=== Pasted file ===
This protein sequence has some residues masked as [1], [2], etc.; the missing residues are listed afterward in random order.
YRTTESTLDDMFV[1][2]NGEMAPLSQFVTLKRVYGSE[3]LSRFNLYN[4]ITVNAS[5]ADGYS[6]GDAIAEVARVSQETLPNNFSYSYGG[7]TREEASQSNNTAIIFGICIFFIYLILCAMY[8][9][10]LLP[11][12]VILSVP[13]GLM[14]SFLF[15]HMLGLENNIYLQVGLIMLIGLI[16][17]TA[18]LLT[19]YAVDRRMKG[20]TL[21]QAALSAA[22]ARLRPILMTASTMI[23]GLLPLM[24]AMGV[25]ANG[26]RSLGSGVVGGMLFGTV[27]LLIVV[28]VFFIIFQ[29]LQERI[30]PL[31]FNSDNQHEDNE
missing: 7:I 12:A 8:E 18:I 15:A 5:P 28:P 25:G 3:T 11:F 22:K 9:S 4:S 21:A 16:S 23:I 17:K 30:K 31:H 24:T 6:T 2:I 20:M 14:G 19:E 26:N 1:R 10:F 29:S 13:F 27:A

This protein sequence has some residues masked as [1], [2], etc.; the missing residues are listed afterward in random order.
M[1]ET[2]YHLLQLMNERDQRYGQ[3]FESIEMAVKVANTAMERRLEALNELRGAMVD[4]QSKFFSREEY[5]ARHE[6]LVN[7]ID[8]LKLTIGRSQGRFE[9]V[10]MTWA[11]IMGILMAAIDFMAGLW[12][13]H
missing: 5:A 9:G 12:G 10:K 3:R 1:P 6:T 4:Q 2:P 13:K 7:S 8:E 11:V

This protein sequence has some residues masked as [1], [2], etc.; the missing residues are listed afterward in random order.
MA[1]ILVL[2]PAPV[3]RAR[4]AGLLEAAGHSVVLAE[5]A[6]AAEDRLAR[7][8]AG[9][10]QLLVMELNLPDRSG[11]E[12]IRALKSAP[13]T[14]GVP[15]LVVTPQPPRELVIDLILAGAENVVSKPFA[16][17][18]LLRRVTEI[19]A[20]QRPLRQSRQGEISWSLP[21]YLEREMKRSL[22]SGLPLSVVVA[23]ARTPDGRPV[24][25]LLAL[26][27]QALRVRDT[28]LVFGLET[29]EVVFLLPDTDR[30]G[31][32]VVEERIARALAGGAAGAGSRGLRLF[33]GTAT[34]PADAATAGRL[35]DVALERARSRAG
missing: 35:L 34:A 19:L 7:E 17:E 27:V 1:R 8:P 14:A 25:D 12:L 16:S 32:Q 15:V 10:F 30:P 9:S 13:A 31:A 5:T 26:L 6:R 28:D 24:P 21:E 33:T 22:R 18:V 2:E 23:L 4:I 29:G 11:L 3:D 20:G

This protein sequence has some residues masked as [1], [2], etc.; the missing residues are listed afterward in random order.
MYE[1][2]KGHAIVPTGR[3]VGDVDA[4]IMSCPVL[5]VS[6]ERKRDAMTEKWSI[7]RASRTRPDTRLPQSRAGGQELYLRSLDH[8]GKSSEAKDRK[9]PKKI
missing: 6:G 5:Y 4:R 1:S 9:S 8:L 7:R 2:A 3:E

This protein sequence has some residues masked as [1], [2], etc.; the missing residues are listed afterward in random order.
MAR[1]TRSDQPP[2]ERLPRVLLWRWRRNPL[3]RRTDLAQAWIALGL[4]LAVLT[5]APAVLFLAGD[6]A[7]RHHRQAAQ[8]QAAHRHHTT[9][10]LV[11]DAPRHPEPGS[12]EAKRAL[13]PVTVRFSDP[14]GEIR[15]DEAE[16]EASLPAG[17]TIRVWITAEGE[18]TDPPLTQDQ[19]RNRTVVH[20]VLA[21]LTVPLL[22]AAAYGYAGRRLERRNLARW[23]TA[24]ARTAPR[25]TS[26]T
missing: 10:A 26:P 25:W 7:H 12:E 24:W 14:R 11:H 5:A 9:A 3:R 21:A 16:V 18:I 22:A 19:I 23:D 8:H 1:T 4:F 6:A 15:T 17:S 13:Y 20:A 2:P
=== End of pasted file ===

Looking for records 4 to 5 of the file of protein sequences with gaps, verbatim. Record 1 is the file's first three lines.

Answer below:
This protein sequence has some residues masked as [1], [2], etc.; the missing residues are listed afterward in random order.
MYE[1][2]KGHAIVPTGR[3]VGDVDA[4]IMSCPVL[5]VS[6]ERKRDAMTEKWSI[7]RASRTRPDTRLPQSRAGGQELYLRSLDH[8]GKSSEAKDRK[9]PKKI
missing: 6:G 5:Y 4:R 1:S 9:S 8:L 7:R 2:A 3:E

This protein sequence has some residues masked as [1], [2], etc.; the missing residues are listed afterward in random order.
MAR[1]TRSDQPP[2]ERLPRVLLWRWRRNPL[3]RRTDLAQAWIALGL[4]LAVLT[5]APAVLFLAGD[6]A[7]RHHRQAAQ[8]QAAHRHHTT[9][10]LV[11]DAPRHPEPGS[12]EAKRAL[13]PVTVRFSDP[14]GEIR[15]DEAE[16]EASLPAG[17]TIRVWITAEGE[18]TDPPLTQDQ[19]RNRTVVH[20]VLA[21]LTVPLL[22]AAAYGYAGRRLERRNLARW[23]TA[24]ARTAPR[25]TS[26]T
missing: 10:A 26:P 25:W 7:H 12:E 24:W 14:R 11:H 5:A 9:A 3:R 21:A 16:V 18:I 22:A 19:I 23:D 8:H 1:T 4:F 6:A 15:T 17:S 13:Y 20:A 2:P